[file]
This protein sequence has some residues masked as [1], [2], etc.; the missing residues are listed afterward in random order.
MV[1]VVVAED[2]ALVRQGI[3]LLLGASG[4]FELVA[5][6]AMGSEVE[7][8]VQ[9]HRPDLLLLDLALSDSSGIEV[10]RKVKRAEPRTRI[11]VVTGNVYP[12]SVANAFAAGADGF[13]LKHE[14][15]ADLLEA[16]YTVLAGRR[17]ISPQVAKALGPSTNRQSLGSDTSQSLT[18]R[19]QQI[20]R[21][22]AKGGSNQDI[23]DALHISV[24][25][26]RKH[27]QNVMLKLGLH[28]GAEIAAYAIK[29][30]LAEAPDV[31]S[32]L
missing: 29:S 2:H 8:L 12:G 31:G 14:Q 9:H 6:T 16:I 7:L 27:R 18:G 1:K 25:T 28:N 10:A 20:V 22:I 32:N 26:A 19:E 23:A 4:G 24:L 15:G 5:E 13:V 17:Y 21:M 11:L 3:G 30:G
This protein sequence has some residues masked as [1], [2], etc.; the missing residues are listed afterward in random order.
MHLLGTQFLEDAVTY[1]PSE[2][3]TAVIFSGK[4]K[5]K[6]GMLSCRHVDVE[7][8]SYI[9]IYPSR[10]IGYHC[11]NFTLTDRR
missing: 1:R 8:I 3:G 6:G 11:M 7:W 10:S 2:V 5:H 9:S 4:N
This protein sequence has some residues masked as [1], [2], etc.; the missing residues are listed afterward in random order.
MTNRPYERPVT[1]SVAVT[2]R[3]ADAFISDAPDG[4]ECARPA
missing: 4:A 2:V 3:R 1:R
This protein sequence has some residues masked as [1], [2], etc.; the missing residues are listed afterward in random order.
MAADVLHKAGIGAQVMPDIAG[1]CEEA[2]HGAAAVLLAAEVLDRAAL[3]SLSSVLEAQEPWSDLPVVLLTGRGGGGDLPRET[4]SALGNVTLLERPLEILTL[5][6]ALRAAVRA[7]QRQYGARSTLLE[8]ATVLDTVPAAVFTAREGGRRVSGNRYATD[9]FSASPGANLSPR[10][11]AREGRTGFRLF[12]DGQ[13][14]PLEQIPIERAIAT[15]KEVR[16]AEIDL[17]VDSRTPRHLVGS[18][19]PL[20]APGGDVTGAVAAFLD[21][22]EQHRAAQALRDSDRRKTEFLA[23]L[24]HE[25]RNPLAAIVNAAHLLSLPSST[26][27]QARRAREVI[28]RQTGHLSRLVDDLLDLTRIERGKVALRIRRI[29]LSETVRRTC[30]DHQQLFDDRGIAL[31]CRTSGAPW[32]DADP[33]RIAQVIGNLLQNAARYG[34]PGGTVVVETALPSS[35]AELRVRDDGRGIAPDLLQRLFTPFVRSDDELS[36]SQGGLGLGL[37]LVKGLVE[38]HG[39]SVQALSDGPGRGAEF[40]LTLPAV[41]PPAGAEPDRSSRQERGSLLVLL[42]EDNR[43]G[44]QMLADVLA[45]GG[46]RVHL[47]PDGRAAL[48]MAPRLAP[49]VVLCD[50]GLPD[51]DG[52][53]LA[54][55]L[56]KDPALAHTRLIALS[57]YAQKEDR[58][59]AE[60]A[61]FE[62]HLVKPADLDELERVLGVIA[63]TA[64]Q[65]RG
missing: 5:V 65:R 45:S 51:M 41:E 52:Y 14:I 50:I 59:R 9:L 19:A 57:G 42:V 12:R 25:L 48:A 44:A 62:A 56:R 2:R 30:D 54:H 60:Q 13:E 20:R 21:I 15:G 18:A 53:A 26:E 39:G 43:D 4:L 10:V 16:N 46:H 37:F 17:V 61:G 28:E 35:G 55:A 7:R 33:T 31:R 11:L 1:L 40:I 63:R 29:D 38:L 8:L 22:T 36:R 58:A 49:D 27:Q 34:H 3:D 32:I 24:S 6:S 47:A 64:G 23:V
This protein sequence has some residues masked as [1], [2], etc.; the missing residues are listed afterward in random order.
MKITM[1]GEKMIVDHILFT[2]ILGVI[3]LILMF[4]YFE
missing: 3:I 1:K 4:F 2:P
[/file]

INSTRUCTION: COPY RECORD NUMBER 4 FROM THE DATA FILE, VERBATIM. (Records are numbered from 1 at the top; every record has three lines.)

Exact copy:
This protein sequence has some residues masked as [1], [2], etc.; the missing residues are listed afterward in random order.
MAADVLHKAGIGAQVMPDIAG[1]CEEA[2]HGAAAVLLAAEVLDRAAL[3]SLSSVLEAQEPWSDLPVVLLTGRGGGGDLPRET[4]SALGNVTLLERPLEILTL[5][6]ALRAAVRA[7]QRQYGARSTLLE[8]ATVLDTVPAAVFTAREGGRRVSGNRYATD[9]FSASPGANLSPR[10][11]AREGRTGFRLF[12]DGQ[13][14]PLEQIPIERAIAT[15]KEVR[16]AEIDL[17]VDSRTPRHLVGS[18][19]PL[20]APGGDVTGAVAAFLD[21][22]EQHRAAQALRDSDRRKTEFLA[23]L[24]HE[25]RNPLAAIVNAAHLLSLPSST[26][27]QARRAREVI[28]RQTGHLSRLVDDLLDLTRIERGKVALRIRRI[29]LSETVRRTC[30]DHQQLFDDRGIAL[31]CRTSGAPW[32]DADP[33]RIAQVIGNLLQNAARYG[34]PGGTVVVETALPSS[35]AELRVRDDGRGIAPDLLQRLFTPFVRSDDELS[36]SQGGLGLGL[37]LVKGLVE[38]HG[39]SVQALSDGPGRGAEF[40]LTLPAV[41]PPAGAEPDRSSRQERGSLLVLL[42]EDNR[43]G[44]QMLADVLA[45]GG[46]RVHL[47]PDGRAAL[48]MAPRLAP[49]VVLCD[50]GLPD[51]DG[52][53]LA[54][55]L[56]KDPALAHTRLIALS[57]YAQKEDR[58][59]AE[60]A[61]FE[62]HLVKPADLDELERVLGVIA[63]TA[64]Q[65]RG
missing: 5:V 65:R 45:S 51:M 41:E 52:Y 14:I 50:I 59:R 9:L 19:A 57:G 42:V 12:R 25:L 48:A 44:A 62:A 56:R 2:R 30:D 54:H 60:Q 13:E 20:R 21:I 15:G 18:A 53:A 26:E 39:G 43:D 4:L 10:V 16:N 46:H 37:F 17:V 61:G 28:E 35:G 55:A 7:R 33:T 31:R 11:L 1:L 40:I 63:R 29:D 38:L 8:L 22:T 36:R 58:A 49:D 27:Q 34:H 3:D 32:I 24:S 6:S 47:A 64:G 23:V